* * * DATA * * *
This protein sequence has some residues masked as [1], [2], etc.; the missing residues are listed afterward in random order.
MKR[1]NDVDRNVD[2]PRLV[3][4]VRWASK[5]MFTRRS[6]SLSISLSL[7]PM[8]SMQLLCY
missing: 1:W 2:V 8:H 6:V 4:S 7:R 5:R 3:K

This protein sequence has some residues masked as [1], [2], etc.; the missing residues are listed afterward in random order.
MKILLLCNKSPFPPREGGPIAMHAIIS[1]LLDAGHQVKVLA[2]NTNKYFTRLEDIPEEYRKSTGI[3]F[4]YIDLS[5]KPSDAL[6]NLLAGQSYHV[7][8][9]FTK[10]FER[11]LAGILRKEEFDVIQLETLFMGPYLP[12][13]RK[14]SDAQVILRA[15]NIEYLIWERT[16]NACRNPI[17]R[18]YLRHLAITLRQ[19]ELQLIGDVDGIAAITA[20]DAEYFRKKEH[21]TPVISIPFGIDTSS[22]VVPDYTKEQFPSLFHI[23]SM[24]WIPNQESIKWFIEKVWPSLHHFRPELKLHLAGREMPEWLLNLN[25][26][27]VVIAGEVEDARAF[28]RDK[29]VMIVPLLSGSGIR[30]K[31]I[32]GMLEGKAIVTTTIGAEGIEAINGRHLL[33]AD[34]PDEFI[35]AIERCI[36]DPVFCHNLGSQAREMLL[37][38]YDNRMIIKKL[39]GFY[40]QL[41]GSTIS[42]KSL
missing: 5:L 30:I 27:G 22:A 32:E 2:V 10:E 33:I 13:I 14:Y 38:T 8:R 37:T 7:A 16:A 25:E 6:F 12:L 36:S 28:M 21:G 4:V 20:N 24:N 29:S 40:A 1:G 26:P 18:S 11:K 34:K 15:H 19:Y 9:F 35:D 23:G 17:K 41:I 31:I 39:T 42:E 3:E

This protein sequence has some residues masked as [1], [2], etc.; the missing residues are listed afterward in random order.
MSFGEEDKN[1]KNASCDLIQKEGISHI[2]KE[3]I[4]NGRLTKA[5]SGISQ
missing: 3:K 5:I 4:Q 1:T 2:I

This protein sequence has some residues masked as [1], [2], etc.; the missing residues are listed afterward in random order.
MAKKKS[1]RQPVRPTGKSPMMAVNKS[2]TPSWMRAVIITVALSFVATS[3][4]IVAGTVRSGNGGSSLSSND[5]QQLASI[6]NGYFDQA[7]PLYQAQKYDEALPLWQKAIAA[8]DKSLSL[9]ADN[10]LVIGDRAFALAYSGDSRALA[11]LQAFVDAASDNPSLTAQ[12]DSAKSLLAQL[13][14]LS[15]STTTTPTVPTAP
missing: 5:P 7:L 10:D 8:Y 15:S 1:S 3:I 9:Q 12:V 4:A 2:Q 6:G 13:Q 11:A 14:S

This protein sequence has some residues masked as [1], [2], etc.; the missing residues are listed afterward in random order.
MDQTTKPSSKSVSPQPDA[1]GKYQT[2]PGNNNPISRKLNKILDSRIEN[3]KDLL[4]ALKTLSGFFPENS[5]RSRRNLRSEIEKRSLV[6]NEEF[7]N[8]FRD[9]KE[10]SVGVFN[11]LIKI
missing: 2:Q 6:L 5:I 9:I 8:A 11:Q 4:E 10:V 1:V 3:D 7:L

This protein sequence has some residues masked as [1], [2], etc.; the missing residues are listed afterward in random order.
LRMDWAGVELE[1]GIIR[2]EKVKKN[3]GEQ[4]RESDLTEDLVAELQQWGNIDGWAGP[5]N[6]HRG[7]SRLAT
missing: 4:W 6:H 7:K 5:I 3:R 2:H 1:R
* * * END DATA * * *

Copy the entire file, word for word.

This protein sequence has some residues masked as [1], [2], etc.; the missing residues are listed afterward in random order.
MKR[1]NDVDRNVD[2]PRLV[3][4]VRWASK[5]MFTRRS[6]SLSISLSL[7]PM[8]SMQLLCY
missing: 1:W 2:V 8:H 6:V 4:S 7:R 5:R 3:K

This protein sequence has some residues masked as [1], [2], etc.; the missing residues are listed afterward in random order.
MKILLLCNKSPFPPREGGPIAMHAIIS[1]LLDAGHQVKVLA[2]NTNKYFTRLEDIPEEYRKSTGI[3]F[4]YIDLS[5]KPSDAL[6]NLLAGQSYHV[7][8][9]FTK[10]FER[11]LAGILRKEEFDVIQLETLFMGPYLP[12][13]RK[14]SDAQVILRA[15]NIEYLIWERT[16]NACRNPI[17]R[18]YLRHLAITLRQ[19]ELQLIGDVDGIAAITA[20]DAEYFRKKEH[21]TPVISIPFGIDTSS[22]VVPDYTKEQFPSLFHI[23]SM[24]WIPNQESIKWFIEKVWPSLHHFRPELKLHLAGREMPEWLLNLN[25][26][27]VVIAGEVEDARAF[28]RDK[29]VMIVPLLSGSGIR[30]K[31]I[32]GMLEGKAIVTTTIGAEGIEAINGRHLL[33]AD[34]PDEFI[35]AIERCI[36]DPVFCHNLGSQAREMLL[37][38]YDNRMIIKKL[39]GFY[40]QL[41]GSTIS[42]KSL
missing: 5:L 30:I 27:G 22:A 32:E 2:V 10:E 33:I 13:I 14:Y 38:T 8:R 37:T 7:A 16:A 25:E 6:F 12:L 36:S 28:M 21:G 4:V 20:N 24:N 29:S 40:A 1:G 26:P 18:S 11:K 34:K 15:H 19:Y 9:F 35:D 23:G 17:K 41:I 31:I 39:T 42:E 3:E

This protein sequence has some residues masked as [1], [2], etc.; the missing residues are listed afterward in random order.
MSFGEEDKN[1]KNASCDLIQKEGISHI[2]KE[3]I[4]NGRLTKA[5]SGISQ
missing: 3:K 5:I 4:Q 1:T 2:I

This protein sequence has some residues masked as [1], [2], etc.; the missing residues are listed afterward in random order.
MAKKKS[1]RQPVRPTGKSPMMAVNKS[2]TPSWMRAVIITVALSFVATS[3][4]IVAGTVRSGNGGSSLSSND[5]QQLASI[6]NGYFDQA[7]PLYQAQKYDEALPLWQKAIAA[8]DKSLSL[9]ADN[10]LVIGDRAFALAYSGDSRALA[11]LQAFVDAASDNPSLTAQ[12]DSAKSLLAQL[13][14]LS[15]STTTTPTVPTAP
missing: 5:P 7:L 10:D 8:Y 15:S 1:S 3:I 9:Q 12:V 4:A 2:Q 6:G 13:Q 11:A 14:S

This protein sequence has some residues masked as [1], [2], etc.; the missing residues are listed afterward in random order.
MDQTTKPSSKSVSPQPDA[1]GKYQT[2]PGNNNPISRKLNKILDSRIEN[3]KDLL[4]ALKTLSGFFPENS[5]RSRRNLRSEIEKRSLV[6]NEEF[7]N[8]FRD[9]KE[10]SVGVFN[11]LIKI
missing: 2:Q 6:L 5:I 9:I 8:A 11:Q 4:E 10:V 1:V 3:D 7:L

This protein sequence has some residues masked as [1], [2], etc.; the missing residues are listed afterward in random order.
LRMDWAGVELE[1]GIIR[2]EKVKKN[3]GEQ[4]RESDLTEDLVAELQQWGNIDGWAGP[5]N[6]HRG[7]SRLAT
missing: 4:W 6:H 7:K 5:I 3:R 2:H 1:R